No plans for nets

Times Staff Writer

NEW YORK -- Commissioner Bud Selig said Tuesday he does not plan to mandate that clubs install protective netting beyond dugouts in order to protect fans from flying bats and balls.

As Selig awaits a report on ways to stem the epidemic of maple bats shattering and taking flight, he said he believes netting would not resolve the “root cause” of the problem and would not protect the people he considers most liable to be injured.

“The people most vulnerable are on the field and in the dugouts,” Selig said.

At least two fans have been seriously injured by fragments of maple bats. Donna Burk, seated behind the third base dugout and beyond reach of the netting behind home plate, was struck at PNC Park in Pittsburgh last year.


She suffered fractures to her forehead, nose, sinuses, eye socket and cheek, with surgeons putting six plates in her head and face, according to her attorney, Ed Balzarini Jr. She still has severe headaches and has not regained full sensation in her face, he said.

“I don’t think there’s any question, if there had been a net in the area she was sitting, given the size of the bat, it would not have gotten through,” Balzarini said Tuesday.

Susan Rhodes sat in the fourth row at Dodger Stadium in April, behind the first base dugout, when a wayward fragment of a maple bat struck her face, fracturing her jaw in two places.

“They already have some netting up to protect people,” said Alan Ghaleb, the attorney for Rhodes. “It’s kind of staggering to me to say they won’t consider extending netting.”


On the field, Pittsburgh Pirates hitting coach Don Long and umpire Brian O’Nora have suffered facial injuries after being hit by the jagged edge of a broken maple bat. Colorado Rockies shortstop Troy Tulowitzki inadvertently opened a gash in his hand after breaking a maple bat in frustration.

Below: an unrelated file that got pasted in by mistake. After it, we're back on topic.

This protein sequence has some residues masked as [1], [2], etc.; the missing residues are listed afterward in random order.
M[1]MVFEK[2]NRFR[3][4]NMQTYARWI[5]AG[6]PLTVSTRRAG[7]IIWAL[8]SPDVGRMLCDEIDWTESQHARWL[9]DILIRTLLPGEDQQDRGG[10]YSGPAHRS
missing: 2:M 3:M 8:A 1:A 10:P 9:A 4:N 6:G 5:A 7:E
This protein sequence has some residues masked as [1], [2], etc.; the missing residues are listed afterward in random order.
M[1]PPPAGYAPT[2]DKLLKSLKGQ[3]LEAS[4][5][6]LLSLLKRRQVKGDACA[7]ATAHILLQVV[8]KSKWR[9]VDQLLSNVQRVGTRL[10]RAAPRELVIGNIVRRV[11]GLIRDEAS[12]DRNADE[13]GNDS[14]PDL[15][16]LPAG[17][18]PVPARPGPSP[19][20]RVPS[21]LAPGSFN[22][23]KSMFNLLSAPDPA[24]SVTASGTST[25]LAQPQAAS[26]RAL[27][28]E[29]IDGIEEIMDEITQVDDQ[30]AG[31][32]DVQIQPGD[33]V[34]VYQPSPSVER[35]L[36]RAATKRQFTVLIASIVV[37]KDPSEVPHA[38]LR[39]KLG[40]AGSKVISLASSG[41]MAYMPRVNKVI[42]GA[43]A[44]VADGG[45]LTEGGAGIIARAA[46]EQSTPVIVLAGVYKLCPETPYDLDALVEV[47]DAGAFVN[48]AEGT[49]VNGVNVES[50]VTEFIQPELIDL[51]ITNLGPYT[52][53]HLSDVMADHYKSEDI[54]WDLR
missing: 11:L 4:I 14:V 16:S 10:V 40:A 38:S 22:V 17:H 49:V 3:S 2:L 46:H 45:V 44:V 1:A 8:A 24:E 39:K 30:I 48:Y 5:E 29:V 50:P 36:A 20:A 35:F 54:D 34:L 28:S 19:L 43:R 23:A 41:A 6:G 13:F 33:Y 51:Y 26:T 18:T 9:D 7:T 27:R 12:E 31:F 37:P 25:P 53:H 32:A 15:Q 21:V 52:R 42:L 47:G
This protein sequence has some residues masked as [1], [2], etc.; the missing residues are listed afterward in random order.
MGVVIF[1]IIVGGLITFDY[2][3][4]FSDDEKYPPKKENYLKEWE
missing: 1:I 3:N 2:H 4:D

Seldom has a game passed this season without the jagged end of a broken bat flying toward a pitcher, infielder, coach or fan.

“This is a health and safety issue I’m very concerned about,” Selig said.

Although protective netting is widely used in Japanese baseball and in the NHL -- and in front of the most expensive seats in every major league ballpark -- Selig said such nets might cause more problems than they solve, including possibly obstructing the view of too many fans.


“Putting up nets, I don’t think, is a practical solution,” he said.

Selig said he hopes that the committee now studying the broken-bat crisis can protect fans by finding ways to minimize the number of bats that break.

“We need to find the root cause,” he said.

The committee is collecting broken bats for analysis and consulting with foresters and bat manufacturers, and Selig said he hopes all the data can be provided to the committee “in the next month or so.”


Maple bats are not expected to be banned, but the committee is expected to recommend that baseball impose specifications on bat manufacturers, including standards for wood and thickness of handles, according to a baseball source not authorized to speak publicly in advance of the committee report.

As new ballparks minimize foul ground to put fans closer to the action, fans are at a greater risk of not only getting hit by a bat but by a ball as well. Selig said more balls flying into the stands would not sway him to order the expansion of protective netting.

“That’s a 130-year-old problem,” he said. “I’m not sure there’s a logical solution.”